Neandertals, competition, and the origin of modern human behavior in the Levant

  title={Neandertals, competition, and the origin of modern human behavior in the Levant},
  author={John J. Shea},
  journal={Evolutionary Anthropology: Issues},
  • J. Shea
  • Published 2003
  • Geography, Environmental Science
  • Evolutionary Anthropology: Issues
The East Mediterranean Levant is a small region, but its paleoanthropological record looms large in debates about the origin of modern humans and the fate of the Neandertals. For most of the twentieth century, the Levantine paleoanthropological record supported models of continuity and evolutionary transition between Neandertals and early modern humans. Recent advances in radiometric dating have challenged these models by reversing the chronological relationship between Levantine Neandertals… 
The Middle Paleolithic of the East Mediterranean Levant
  • J. Shea
  • Geography, Environmental Science
  • 2003
This paper reviews recent developments in geochronology, archaeology, and behavioral interpretations of the Middle Paleolithic Period (ca. 47–250 Kyr) in the East Mediterranean Levant. Neandertals
When Neanderthals and modern humans met
W Neanderthals and Modern Humans Met comprises 20 papers first presented in the context of a conference held in Tübingen in 2004 on the nature of the interactions between Neanderthals and Cro-Magnons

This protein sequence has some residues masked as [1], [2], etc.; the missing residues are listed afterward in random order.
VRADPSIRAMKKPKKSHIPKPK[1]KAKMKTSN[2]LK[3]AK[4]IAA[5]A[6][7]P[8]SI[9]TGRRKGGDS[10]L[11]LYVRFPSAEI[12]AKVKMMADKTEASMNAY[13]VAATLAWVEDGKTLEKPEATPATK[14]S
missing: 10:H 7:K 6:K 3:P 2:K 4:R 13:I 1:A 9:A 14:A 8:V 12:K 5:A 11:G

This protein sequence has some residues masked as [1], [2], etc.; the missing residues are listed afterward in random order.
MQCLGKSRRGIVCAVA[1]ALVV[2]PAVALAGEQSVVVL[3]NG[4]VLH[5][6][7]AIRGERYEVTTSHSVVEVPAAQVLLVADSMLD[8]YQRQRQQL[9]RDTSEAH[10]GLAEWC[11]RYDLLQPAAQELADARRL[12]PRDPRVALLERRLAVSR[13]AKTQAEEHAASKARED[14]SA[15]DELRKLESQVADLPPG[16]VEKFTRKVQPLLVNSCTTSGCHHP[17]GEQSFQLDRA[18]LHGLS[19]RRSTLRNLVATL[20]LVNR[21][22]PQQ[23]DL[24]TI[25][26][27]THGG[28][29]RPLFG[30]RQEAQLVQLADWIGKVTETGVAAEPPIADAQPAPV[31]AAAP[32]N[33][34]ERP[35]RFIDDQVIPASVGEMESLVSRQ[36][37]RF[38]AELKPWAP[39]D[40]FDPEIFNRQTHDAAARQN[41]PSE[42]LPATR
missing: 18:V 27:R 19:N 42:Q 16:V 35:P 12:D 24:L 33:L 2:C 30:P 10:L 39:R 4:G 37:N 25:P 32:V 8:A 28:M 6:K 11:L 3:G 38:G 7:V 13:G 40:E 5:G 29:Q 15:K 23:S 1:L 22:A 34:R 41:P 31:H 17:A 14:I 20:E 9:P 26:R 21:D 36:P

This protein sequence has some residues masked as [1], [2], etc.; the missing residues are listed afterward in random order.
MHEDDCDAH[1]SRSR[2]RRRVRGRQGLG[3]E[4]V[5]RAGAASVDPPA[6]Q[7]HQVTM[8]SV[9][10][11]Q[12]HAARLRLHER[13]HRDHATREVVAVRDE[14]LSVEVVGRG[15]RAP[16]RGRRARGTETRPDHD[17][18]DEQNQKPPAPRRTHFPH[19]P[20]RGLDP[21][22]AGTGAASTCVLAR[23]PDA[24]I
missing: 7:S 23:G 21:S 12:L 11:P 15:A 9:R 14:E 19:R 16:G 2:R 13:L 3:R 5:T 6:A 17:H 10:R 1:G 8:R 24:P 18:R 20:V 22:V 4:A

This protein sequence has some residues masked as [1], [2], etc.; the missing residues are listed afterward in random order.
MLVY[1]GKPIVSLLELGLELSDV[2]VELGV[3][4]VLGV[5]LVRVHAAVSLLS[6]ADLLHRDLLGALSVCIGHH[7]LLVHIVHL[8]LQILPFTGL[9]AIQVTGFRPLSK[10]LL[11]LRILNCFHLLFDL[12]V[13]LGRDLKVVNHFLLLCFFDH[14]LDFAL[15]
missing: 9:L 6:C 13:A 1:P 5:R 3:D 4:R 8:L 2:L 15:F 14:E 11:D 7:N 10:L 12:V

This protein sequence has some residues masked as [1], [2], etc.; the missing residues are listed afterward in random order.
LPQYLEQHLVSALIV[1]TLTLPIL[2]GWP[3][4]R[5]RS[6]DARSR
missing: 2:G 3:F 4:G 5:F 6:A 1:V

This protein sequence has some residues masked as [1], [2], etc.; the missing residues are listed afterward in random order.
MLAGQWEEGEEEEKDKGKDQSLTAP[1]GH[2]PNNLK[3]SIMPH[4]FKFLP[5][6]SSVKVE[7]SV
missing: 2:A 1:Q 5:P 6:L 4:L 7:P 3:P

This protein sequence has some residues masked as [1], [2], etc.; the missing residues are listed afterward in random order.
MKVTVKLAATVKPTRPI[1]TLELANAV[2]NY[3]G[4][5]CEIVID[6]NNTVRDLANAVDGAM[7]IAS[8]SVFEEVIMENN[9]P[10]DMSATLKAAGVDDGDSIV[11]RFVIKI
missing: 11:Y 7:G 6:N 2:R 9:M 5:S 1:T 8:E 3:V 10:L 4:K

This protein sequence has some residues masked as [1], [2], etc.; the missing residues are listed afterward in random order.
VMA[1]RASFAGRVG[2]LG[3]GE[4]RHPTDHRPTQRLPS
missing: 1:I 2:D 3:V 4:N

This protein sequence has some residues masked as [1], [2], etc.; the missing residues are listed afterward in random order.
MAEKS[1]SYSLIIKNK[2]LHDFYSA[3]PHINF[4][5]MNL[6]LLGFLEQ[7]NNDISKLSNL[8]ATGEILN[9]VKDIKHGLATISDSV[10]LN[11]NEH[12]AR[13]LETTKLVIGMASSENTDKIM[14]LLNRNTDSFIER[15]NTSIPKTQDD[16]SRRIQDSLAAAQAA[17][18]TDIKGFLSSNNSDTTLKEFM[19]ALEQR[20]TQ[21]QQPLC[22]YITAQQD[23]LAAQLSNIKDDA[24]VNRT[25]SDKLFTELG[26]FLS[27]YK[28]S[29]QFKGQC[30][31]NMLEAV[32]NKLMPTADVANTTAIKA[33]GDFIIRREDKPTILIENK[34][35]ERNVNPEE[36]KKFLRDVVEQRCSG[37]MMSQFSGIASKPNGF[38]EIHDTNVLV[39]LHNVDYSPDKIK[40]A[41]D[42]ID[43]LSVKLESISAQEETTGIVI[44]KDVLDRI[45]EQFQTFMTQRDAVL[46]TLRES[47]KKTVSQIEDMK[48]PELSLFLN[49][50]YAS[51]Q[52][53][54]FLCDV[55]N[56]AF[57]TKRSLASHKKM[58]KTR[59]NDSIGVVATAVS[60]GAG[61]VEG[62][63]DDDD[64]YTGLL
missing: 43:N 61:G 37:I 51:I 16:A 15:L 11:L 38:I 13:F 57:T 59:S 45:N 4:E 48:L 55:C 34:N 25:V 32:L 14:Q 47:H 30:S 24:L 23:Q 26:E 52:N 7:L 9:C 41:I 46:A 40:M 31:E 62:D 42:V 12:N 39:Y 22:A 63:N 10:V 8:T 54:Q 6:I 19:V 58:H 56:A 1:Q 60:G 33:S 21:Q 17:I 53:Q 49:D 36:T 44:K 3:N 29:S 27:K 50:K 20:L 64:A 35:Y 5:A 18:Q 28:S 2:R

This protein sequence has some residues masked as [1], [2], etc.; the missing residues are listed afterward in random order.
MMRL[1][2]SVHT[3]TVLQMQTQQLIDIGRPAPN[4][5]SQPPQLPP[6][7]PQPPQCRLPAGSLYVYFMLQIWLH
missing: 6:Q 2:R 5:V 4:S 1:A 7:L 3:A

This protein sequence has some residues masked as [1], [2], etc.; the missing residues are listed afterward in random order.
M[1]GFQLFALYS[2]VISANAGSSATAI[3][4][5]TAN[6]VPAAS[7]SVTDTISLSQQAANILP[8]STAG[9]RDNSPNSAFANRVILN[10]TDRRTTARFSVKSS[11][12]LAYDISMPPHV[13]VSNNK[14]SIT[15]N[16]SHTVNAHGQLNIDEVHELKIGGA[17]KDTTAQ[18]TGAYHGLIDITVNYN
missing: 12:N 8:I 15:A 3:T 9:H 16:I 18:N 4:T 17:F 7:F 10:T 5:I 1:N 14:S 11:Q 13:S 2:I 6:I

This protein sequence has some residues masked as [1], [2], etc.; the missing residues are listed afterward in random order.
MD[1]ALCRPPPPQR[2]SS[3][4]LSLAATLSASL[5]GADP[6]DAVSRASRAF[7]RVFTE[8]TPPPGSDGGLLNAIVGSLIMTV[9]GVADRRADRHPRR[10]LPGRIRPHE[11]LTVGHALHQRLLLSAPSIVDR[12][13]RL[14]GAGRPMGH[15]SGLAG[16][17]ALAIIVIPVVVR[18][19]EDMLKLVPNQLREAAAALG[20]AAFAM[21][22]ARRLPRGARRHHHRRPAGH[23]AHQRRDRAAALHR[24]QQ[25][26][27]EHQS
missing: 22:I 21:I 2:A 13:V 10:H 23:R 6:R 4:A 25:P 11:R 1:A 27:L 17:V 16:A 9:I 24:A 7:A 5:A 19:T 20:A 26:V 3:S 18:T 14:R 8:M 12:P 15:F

23 Cultural Evolution in Africa and Eurasia During the Middle and Late Pleistocene
This chapter examines large‐scale patterns of behavioral change that are often viewed as indicators for the advent of cultural modernity and developed symbolic communication. Using examples from
A Simulation Study on the Replacement of Neanderthals by Modern Humans in Europe: Implications of Climate Change, Cultural Diversification, and the Shape of the Continent
The cause of the replacement of Neanderthals by modern humans is one of the biggest mysteries in human paleontology. Some emphasize the importance of climate change and others the role of competitive
The evolution of modern human behavior in East Asia: Current perspectives
The saltational model argues that between 50–40 kya modern human behavior appeared suddenly and as a “package”; that is, the entire range of traits appeared more or less simultaneously.
The Emergence of Ornaments and Art: An Archaeological Perspective on the Origins of “Behavioral Modernity”
The earliest known personal ornaments come from the Middle Stone Age of southern Africa, c. 75,000 years ago, and are associated with anatomically modern humans. In Europe, such items are not
Neanderthals and Modern Humans Across Eurasia
Neanderthals, a European population was undoubtedly successful in surviving through several glacial periods. Their population, originally spread across Europe, composed of small communities but
Middle Palaeolithic human occupation of the high altitude region of Hovk-1, Armenia


Makers of the early Aurignacian of Europe.